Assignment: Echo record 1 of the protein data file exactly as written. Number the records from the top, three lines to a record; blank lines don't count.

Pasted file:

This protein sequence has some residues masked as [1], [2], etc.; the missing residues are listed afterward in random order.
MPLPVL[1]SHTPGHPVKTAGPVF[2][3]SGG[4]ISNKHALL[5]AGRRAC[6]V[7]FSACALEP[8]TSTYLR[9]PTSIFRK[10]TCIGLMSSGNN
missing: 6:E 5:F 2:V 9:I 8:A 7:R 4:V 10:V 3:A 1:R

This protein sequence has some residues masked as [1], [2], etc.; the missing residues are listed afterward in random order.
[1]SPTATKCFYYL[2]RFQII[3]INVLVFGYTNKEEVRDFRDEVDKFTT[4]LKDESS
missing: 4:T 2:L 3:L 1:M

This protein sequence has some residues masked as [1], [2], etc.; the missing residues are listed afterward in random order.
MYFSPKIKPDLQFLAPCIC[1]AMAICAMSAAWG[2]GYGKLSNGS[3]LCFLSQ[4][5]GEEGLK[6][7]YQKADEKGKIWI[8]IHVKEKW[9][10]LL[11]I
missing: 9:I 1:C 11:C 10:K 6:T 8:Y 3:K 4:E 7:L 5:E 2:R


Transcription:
This protein sequence has some residues masked as [1], [2], etc.; the missing residues are listed afterward in random order.
MPLPVL[1]SHTPGHPVKTAGPVF[2][3]SGG[4]ISNKHALL[5]AGRRAC[6]V[7]FSACALEP[8]TSTYLR[9]PTSIFRK[10]TCIGLMSSGNN
missing: 6:E 5:F 2:V 9:I 8:A 7:R 4:V 10:V 3:A 1:R